Canadian dollar firms after solid trade data

TORONTO (Reuters) - The Canadian dollar strengthened slightly against its U.S. counterpart on Friday after solid trade data made a Bank of Canada rate cut less likely, even as a surge in U.S. jobs boosted Federal Reserve rate hike prospects.

A Canadian dollar coin, commonly known as the "Loonie", is pictured in this illustration picture taken in Toronto January 23, 2015. REUTERS/Mark Blinch

Canadian exports rose for a third month, including increased trade with the U.S. that supports hoped for reorientation of Canada’s economy toward the non-resource sector.

“This is the sort of data they (the Bank of Canada) want to see,” said Andrew Kelvin, senior rates strategist at TD Securities. “This would make all else equal a rate cut less likely.”

The implied probability of a rate cut this year was little changed since before the data, but has fallen to 42 percent from 80 percent last week when Finance Minister Bill Morneau said the government would stick to plans to stimulate the economy in a March 22 federal budget. BOCWATCH

The currency gyrated as the market also digested U.S. data.

U.S. payrolls surged in February, the clearest sign yet of labor market strength that could ease fears the economy may be heading into recession.

U.S. crude CLc1 prices were down 0.14 percent to $34.52 a barrel as gains this week were slightly pared. [O/R]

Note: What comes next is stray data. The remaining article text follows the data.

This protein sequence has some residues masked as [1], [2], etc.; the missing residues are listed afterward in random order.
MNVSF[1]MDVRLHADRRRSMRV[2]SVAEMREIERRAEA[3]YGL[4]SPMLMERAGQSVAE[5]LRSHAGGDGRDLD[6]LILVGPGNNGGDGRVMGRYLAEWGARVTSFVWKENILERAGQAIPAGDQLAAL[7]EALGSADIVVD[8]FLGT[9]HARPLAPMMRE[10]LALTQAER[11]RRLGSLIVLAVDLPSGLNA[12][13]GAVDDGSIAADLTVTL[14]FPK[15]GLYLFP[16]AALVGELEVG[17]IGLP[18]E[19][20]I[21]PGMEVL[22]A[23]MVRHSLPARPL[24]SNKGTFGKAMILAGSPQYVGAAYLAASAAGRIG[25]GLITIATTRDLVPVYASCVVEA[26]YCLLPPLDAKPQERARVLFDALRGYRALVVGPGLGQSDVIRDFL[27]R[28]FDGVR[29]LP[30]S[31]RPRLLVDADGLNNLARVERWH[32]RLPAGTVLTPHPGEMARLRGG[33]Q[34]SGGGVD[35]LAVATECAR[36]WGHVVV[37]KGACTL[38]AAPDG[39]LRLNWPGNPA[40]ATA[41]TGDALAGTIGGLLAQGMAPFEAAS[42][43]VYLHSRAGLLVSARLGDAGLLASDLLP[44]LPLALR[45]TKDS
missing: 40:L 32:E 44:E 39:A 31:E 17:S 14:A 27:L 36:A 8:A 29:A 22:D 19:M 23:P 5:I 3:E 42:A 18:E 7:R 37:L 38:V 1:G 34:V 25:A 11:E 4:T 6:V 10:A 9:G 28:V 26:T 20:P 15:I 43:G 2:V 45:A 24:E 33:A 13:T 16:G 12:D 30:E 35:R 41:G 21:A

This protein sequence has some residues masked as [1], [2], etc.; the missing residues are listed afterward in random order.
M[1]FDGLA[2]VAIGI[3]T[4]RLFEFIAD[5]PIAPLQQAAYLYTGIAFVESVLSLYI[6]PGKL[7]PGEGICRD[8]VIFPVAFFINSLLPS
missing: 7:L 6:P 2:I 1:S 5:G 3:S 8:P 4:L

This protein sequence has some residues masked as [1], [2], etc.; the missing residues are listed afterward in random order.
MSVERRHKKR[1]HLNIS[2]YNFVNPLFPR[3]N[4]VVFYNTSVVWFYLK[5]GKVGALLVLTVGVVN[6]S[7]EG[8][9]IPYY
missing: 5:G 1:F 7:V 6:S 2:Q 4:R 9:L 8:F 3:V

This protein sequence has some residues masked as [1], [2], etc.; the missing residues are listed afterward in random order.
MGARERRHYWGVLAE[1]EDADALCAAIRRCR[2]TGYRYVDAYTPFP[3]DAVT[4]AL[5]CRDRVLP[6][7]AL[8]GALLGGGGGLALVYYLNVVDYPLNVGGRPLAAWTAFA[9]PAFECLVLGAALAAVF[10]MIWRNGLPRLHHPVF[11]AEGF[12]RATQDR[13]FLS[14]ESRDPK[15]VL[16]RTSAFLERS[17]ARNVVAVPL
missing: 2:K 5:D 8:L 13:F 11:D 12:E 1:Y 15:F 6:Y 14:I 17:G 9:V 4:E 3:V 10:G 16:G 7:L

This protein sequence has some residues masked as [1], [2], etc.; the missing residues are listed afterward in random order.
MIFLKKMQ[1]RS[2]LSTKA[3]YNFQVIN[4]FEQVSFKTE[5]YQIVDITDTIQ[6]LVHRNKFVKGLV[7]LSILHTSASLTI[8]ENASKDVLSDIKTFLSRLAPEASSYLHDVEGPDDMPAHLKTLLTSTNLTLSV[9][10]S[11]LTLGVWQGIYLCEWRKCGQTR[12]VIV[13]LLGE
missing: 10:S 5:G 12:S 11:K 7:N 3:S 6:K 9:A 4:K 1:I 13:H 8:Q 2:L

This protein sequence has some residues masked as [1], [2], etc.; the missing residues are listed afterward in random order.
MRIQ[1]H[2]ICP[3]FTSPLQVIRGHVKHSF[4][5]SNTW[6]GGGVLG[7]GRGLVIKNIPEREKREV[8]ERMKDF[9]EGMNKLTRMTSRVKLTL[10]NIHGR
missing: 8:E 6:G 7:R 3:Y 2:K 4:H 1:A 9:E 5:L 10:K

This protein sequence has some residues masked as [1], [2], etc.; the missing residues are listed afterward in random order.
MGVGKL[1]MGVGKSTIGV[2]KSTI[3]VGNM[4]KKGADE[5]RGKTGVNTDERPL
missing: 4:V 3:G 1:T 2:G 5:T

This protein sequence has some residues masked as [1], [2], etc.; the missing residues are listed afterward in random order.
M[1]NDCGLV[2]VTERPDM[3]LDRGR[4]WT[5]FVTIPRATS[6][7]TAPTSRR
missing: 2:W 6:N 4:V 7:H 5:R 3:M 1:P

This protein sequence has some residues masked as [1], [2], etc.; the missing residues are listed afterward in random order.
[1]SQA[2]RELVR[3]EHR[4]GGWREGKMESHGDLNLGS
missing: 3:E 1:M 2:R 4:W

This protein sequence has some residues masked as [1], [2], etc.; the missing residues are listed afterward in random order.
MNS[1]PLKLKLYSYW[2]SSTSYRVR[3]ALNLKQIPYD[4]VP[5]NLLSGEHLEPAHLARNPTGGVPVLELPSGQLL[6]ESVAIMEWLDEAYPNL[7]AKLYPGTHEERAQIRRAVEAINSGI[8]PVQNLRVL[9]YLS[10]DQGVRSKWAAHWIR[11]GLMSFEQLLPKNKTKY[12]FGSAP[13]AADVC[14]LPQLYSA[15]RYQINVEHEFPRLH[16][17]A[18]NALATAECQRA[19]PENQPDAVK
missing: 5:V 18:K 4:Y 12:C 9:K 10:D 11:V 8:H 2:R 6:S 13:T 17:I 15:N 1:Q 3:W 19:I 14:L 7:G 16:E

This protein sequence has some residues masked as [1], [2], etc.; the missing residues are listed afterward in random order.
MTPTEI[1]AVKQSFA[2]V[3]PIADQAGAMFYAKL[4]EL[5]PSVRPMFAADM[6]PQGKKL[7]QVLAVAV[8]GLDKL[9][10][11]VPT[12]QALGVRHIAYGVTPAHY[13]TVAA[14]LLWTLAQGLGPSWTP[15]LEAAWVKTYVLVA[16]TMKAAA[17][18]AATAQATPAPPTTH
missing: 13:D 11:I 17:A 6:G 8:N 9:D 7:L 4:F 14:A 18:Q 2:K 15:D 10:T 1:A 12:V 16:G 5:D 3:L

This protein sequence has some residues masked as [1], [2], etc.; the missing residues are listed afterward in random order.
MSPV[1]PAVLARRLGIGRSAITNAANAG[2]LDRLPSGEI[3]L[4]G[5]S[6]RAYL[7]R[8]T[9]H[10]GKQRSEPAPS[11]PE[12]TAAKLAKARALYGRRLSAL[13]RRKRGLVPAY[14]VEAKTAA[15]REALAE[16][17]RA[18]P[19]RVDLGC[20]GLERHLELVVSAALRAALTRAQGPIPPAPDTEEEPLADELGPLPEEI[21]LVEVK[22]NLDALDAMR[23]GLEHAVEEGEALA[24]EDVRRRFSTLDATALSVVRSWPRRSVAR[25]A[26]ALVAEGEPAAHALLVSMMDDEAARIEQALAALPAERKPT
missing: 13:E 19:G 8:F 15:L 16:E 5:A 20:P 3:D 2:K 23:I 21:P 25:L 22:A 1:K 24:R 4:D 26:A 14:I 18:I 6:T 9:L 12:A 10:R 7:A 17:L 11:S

At 9:40 a.m. EST (1440 GMT), the Canadian dollar CAD=D4 was trading at C$1.3390 to the greenback, or 74.68 U.S. cents, stronger than Thursday's close of C$1.3396, or 74.65 U.S. cents.

The currency’s strongest level of the session was C$1.3390, while its weakest was C$1.3472. On Thursday, it touched its strongest since Dec. 7 at C$1.3372.

Canada posted a smaller-than-expected trade deficit of C$655 million ($489 million) in January from a revised C$631 million shortfall in December. Exports rose 1 percent, reaching a record C$46.0 billion, while export volumes surged 3.6 percent.

Canadian government bond prices were lower across the maturity curve, with the two-year CA2YT=RR price down 2 Canadian cents to yield 0.522 percent and the benchmark 10-year CA10YT=RR falling 17 Canadian cents to yield 1.24 percent.

The Canada-U.S. two-year bond spread was 1.2 basis points lower at -34.4 basis points, while the 10-year spread was 1.6 basis points lower at -62.4 basis points, as U.S. Treasuries underperformed.

Editing by Bernadette Baum